Wide open the Summarit performance neatly falls between the MTF graphs for f/2 and f/2.8 of the Summicron. This is no surprise as both lens designs are very comparable. As with the 35mm comparison, the Summicron has no distortion at all and the Summarit as a distortion of 1%, not that much, but for really exacting work just visible.
Graphs for all apertures are very close and one may expect the same fingerprint for both lenses. Overall differences are: Summarit has slightly crisper image, more distortion and smaller footprint. The Summicron has a bigger size, no distortion and somewhat lower contrast wide open, but at f/2.8 the score is even.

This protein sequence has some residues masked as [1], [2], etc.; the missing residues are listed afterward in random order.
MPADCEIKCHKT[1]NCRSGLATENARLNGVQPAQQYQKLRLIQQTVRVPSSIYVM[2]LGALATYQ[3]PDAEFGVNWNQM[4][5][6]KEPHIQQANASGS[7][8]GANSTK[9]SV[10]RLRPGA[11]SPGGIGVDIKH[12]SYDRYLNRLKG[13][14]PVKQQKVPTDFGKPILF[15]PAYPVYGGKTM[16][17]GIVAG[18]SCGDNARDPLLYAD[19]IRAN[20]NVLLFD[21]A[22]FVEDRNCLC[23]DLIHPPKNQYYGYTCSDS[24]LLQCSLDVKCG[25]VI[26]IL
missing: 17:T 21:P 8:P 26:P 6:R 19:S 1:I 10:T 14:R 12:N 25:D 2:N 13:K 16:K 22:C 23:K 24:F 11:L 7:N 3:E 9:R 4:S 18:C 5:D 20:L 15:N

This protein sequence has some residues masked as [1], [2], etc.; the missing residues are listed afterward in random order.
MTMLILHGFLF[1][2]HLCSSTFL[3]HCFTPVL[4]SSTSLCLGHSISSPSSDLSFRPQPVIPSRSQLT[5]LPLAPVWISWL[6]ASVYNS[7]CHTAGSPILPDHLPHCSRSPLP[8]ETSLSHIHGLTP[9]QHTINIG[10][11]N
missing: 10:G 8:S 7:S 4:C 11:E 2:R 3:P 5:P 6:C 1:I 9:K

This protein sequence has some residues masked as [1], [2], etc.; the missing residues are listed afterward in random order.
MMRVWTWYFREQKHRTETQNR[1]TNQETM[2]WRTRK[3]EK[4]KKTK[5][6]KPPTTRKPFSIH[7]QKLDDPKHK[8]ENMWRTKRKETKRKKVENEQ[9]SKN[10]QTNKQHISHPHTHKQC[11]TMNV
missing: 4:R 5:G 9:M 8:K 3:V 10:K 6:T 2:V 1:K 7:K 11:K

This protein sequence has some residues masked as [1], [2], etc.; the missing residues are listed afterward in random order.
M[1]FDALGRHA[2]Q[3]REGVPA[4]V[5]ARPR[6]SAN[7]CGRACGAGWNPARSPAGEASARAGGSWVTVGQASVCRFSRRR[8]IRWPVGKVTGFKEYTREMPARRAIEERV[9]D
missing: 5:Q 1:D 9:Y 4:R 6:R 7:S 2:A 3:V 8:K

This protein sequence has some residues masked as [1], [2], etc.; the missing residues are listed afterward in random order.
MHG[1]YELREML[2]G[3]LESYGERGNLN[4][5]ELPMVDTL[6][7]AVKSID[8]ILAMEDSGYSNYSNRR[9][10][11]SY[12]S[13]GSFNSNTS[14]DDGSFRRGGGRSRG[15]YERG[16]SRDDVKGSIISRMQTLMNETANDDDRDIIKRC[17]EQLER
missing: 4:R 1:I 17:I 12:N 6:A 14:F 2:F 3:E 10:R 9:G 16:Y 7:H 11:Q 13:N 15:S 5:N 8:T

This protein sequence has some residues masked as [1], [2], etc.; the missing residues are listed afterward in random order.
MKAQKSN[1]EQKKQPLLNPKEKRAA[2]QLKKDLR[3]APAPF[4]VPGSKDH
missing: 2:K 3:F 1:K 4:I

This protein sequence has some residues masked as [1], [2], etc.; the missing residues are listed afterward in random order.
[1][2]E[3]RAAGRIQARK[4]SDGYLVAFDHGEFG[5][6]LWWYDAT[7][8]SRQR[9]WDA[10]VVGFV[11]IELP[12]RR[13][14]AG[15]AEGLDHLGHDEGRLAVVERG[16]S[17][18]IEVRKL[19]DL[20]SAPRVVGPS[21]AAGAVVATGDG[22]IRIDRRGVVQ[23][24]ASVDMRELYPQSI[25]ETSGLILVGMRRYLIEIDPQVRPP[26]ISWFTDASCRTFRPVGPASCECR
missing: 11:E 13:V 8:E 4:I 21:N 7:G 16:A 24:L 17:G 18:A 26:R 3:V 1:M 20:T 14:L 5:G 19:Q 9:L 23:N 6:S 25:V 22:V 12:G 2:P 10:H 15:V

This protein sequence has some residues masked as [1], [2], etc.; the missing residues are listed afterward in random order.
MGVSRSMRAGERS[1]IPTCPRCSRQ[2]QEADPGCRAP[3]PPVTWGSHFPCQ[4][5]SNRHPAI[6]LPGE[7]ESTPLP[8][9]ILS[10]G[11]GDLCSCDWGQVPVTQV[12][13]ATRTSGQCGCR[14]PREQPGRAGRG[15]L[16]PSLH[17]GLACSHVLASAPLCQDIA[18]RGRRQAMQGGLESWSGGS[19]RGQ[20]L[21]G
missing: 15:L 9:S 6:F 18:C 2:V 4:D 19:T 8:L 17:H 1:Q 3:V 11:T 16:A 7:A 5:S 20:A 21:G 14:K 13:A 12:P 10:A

Summarit and Summicron 75
Wide open the Summicron at /2 has better overall definition than the Summarit at /2.5. The Summicron offers a half stop advantage above the Summarit and holds this advantage till f/4.0 and from then on the Summarit has somewhat crisper imagery. The Summicron has very even performance till the far edges and corners, whereas the Summarit drops slightly in performance at this part of the image.
It is intriguing to note for all Summarit lenses that the behavior at apertures from f/5.6 till f/8 is different form that of the Summicron range. Where the Summicron line generally is at its top around /4 and starts to loose some definition at 5.6 and smaller, the Summarit range holds on till /8 and then losses contrast, quite visibly at /16.
Summarit and Summicron 90